2004 Progress Report: Growing Up Healthy in East Harlem (Community-Based Participatory Research)

EPA Grant Number: R831711C001
Subproject: this is subproject number 001 , established and managed by the Center Director under grant R831711
(EPA does not fund or establish subprojects; EPA awards and manages the overall grant for this center).

Center: Mount Sinai Center for Children’s Health and the Environment
Center Director: Wolff, Mary S.
Title: Growing Up Healthy in East Harlem (Community-Based Participatory Research)
Investigators: Brenner, Barbara , Galvez, Maida
Current Investigators: Brenner, Barbara , Galvez, Maida , Teitelbaum, Susan , Wolff, Mary S.
Institution: Mount Sinai School of Medicine
EPA Project Officer: Callan, Richard
Project Period: November 1, 2003 through October 31, 2008 (Extended to October 31, 2010)
Project Period Covered by this Report: May 7, 2004 through October 31,2004
RFA: Centers for Children's Environmental Health and Disease Prevention Research (2003) RFA Text |  Recipients Lists
Research Category: Children's Health , Health Effects , Health

Objective:

The overall goal of this Community-Based Research Project is to work in partnership with community leaders in East Harlem to assess urban environmental exposures, structural as well as chemical, that may influence somatic growth and risk of obesity in inner city children. The specific aims, which have not changed, are:

  1. To geocode information on locations of food stores, fast-food outlets, playgrounds, and parks in order to characterize the urban-built environment of East Harlem.
  2. To characterize diets and accessibility to healthy foods.
  3. To characterize children’s levels of physical activity and access to resources.
  4. To characterize children’s exposures to endocrine disruptors (EDs) using urinary biomarkers and a product-use data collection instrument that will be developed in this Project and will then be used in both this study and Project 2 (R831711C002).
  5. To examine relationships between obesity in the children of East Harlem and (1) diet; (2) physical activity; (3) structural factors in the urban built environment; and (4) ED exposures.

New Investigator, Dr. Maida P. Galvez is committed to conducting community-based research in inner city, underserved areas in partnership with the community in keeping with community-based participatory research principles. Dr. Galvez has identified factors in the urban built environment and how they influence diet and physical activity levels as her principle interest. Her specific aims, which remain unchanged since the previous grant, are:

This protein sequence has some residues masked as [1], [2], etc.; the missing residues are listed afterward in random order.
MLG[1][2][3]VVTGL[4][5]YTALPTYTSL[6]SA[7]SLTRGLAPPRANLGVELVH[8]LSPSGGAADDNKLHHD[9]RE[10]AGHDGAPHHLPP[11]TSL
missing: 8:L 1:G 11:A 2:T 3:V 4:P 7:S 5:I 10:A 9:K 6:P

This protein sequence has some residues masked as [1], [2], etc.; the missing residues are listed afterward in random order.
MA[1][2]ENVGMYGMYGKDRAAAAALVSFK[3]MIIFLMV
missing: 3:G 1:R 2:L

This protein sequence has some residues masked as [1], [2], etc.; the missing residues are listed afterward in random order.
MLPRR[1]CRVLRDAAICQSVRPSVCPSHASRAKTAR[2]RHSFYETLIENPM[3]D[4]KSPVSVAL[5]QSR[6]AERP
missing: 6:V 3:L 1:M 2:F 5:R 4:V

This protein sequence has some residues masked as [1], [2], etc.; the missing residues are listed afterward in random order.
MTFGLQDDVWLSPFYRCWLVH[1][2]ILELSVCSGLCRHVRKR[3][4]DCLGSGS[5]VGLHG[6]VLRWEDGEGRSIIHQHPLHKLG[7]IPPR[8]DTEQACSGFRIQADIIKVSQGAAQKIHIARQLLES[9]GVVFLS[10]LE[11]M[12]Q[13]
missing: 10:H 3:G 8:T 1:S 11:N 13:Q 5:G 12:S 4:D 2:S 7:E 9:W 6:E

1. To characterize the urban built environment of East Harlem using geocoded information on locations of food stores, fast-food outlets, playgrounds, and parks.
  2. To characterize diets in a population of East Harlem children who will be ages 4 to 5 years old at the time of entry and follow them as they grow through ages 7 to 8 years old, and specifically assess their consumption of fast foods, “junk” foods from vending machines, and phytoestrogens from fresh foods through standardized dietary recall instruments.
  3. To characterize these children’s levels of physical activity, their use of parks and playgrounds, and their participation in sports and other organized youth activities through a structured recall questionnaire.
  4. To characterize these children’s exposures to EDs using: (1) urinary biomarkers to assess exposures to phthalates and bisphenol A; (2) dietary recall to estimate phytoestrogen consumption; and (3) recall history to identify use of personal care products; and (4) a household inventory to assess products in the home environment that may contain EDs. Through tasks 3 and 4 in this objective, a questionnaire will be created to assess children’s exposures to ED-containing products. The same data collection instrument will then be used in both this study and Project 2 (R831711C002).
  5. To examine relationships between obesity in the children of East Harlem and (1) diet; (2) physical activity; (3) structural factors in the urban built environment; and (4) ED exposures.

Progress Summary:

While implementation of the study was later than planned due to a delay in receiving the award letter, study methods were developed and piloted with children, ages 6-8, and their parents, using an anonymous consent process. A pilot study on reliability and validity of urinary biomarkers of EDs was begun, to consist of six consecutive urine specimen collections over 6 months among 30 children, along with the newly developed product use questionnaire. A similar pilot study on pedometer use in children to assess physical activity was initiated. The following were piloted:

41 questionnaire interviews were completed with parents/caregivers of 24 girls, 14 boys, and 3 unknowns. Of these 24 were black, 16 were white, and 1 was of unknown race. Nineteen were Hispanic, including six who reported as Black Hispanics.

The following summarizes pilot data for urine sampling:

# of Baseline urines to measure exposure to endocrine disrupters - 10
# of Boys - 6
# of Girls - 4
# Hispanic - 6, including 1 Black Hispanic
# Black - 4

# of 2-Week Follow- Up urines - 7
# of 4-Week Follow- Up urines - 7
# of 6-Week Follow- Up urines - 1
# of 8-Week Follow- Up urines - 2W (see editor’s note in view markup)

These urines were sent to the Centers for Disease Control and Prevention (CDC) for analysis and reliability testing of the method.

The following summarizes pilot data collected for pedometer testing:

# of Pedometers, with physical activity log, distributed - 10
# of Pedometers and physical activity logs returned - 8

The protocol, consents, and final questionnaires for the study have been reviewed and approved by the Mount Sinai Institutional Review Board (IRB). Study recruitment and enrollment is expected to begin in September 2004.

A Community Advisory Board to work with investigators on Children’s Environmental Health studies has been reorganized and convened. Membership consists of community residents and service providers who had worked with the principal investigator and study staff to implement our prior community intervention study on Integrated Pest Management, as well as new members – East Harlem residents/ parents and service providers committed to addressing the epidemic of overweight and obesity in children. The Board held its first full meeting in June 2004.